Reuben Jonathan Miller (Halfway Home: Race, Punishment, and the Afterlife of Mass Incarceration) discusses his work studying mass incarceration, including life after incarceration, sharing the stories of the men, women, and communities fighting against a system that is designed for them to fail. His poignant and eye-opening call to arms reveals how laws, rules, and regulations extract a tangible cost not only from those working to rebuild their lives, but also our democracy. In conversation with Yahusef Medina.
Watch the video from this event:
“Through vivid stories and evidence of this afterlife… Miller describes “a new kind of prison”… in heartbreaking prose.”―National Book Review
“For incarcerated persons in the United States, release does not equal freedom. Miller’s first book is an important, harrowing ethnographic study that reads like a keenly observed memoir, which, in part, it is. His own father and brothers having been imprisoned, Miller, a chaplain at the Cook County Jail in Chicago, is candidly close to his research on mass incarceration and its after effects. This is essential reading for all who care about justice in contemporary America.”—Library Journal, starred review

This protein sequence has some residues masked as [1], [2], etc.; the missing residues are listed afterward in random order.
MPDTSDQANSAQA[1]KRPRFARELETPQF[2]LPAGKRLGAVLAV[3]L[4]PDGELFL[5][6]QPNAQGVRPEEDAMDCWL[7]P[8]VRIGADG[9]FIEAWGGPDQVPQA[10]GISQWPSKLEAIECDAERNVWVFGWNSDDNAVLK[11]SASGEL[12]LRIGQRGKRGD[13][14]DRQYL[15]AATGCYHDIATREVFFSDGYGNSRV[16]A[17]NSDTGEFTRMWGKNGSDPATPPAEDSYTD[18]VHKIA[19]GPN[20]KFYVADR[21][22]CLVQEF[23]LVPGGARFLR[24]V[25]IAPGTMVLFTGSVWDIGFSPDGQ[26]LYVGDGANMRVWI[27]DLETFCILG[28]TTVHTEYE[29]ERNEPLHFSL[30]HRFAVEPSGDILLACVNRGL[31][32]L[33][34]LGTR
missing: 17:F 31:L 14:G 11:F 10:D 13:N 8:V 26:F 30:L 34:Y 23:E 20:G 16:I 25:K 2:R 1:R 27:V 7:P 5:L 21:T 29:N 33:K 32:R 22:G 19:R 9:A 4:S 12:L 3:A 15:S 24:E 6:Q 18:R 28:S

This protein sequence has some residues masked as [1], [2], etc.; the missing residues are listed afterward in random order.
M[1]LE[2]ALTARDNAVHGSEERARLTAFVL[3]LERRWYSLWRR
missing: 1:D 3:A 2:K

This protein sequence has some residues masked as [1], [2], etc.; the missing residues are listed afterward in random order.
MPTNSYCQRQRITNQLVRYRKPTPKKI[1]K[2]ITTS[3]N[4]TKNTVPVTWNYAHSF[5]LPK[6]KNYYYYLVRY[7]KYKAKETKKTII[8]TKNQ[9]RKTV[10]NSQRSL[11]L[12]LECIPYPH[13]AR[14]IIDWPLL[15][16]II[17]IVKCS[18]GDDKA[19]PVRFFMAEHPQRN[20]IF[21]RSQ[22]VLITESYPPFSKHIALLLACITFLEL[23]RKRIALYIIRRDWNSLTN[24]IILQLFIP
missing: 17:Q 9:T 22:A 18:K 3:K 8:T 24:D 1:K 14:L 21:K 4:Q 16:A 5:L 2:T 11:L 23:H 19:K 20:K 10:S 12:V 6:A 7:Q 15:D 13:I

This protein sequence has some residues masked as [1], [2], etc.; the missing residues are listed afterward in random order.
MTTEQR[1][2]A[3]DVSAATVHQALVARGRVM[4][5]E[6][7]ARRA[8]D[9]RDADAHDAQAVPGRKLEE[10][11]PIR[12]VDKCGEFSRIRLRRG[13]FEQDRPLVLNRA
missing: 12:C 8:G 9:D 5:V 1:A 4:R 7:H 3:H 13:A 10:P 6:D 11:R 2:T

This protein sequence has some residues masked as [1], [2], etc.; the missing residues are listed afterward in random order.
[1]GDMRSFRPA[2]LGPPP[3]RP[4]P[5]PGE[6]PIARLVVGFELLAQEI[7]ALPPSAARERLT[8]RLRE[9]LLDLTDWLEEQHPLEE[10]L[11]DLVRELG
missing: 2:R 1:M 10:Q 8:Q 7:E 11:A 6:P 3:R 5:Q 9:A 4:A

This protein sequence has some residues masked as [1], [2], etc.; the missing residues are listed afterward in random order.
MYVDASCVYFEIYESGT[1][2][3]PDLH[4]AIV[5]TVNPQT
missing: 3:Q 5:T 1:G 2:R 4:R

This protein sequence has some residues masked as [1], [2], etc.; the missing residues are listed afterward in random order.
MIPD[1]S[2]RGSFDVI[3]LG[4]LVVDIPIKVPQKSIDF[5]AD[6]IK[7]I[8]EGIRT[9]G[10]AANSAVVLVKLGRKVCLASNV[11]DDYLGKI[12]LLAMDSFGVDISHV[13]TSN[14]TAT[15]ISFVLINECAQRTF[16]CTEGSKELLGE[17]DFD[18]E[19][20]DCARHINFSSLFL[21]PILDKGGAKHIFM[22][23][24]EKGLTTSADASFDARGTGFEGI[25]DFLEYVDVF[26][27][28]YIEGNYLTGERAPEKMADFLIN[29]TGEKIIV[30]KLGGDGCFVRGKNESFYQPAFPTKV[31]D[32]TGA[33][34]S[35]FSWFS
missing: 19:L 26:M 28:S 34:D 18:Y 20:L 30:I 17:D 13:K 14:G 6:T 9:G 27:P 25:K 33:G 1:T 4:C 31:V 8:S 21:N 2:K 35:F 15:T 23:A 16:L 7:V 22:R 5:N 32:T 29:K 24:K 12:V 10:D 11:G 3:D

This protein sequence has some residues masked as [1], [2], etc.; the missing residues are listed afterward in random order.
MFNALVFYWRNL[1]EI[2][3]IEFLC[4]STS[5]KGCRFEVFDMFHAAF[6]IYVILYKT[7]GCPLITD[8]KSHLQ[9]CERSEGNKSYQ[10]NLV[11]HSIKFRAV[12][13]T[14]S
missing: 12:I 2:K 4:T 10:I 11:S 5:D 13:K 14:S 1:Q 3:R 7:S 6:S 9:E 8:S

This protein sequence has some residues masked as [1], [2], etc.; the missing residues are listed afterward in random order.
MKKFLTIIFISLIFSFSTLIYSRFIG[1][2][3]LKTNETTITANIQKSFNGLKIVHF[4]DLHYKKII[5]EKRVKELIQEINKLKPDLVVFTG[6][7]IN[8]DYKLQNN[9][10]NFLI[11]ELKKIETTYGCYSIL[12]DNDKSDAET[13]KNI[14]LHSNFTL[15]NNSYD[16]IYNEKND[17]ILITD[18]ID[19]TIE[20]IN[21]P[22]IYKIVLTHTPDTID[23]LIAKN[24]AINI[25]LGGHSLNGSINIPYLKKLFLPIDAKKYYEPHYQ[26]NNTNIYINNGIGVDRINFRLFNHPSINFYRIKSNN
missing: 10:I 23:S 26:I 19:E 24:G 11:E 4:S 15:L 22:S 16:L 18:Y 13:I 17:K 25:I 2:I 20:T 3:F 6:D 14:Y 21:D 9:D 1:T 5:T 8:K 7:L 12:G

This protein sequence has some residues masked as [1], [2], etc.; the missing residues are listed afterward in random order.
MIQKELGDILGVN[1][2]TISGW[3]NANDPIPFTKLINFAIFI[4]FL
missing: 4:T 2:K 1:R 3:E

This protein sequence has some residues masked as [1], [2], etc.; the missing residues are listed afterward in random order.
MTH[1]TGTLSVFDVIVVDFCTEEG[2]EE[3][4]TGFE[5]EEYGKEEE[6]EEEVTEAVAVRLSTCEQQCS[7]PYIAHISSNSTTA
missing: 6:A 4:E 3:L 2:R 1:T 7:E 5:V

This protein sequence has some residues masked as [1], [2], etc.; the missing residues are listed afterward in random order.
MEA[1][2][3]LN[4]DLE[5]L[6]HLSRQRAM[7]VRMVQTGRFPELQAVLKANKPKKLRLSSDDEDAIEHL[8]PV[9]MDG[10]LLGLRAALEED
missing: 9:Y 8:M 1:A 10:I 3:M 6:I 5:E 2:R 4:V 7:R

“Striking a unique balance between memoir and sociological treatise, this bracing account makes clear just how high the deck is stacked against the formerly incarcerated.”—Publishers Weekly, starred review
“Reminiscent of Bryan Stevenson’s Just Mercy, Miller’s well-argued book delivers a scarifying account of law gone awry.”—Kirkus Reviews, starred review
Virginia Festival of the Book staff, volunteers, partners, and attendees appreciate all of our sponsors. It is their crucial support, along with individual donors, that allows us to present the 2022 Virginia Festival of the Book almost completely free of charge. We appreciate the generous commitment from our Premier Sponsor, The Joseph and Robert Cornell Memorial Foundation, and these major sponsors: Michelle and David Baldacci, Dominion Energy, W.K. Kellogg Foundation, and the National Endowment for the Humanities.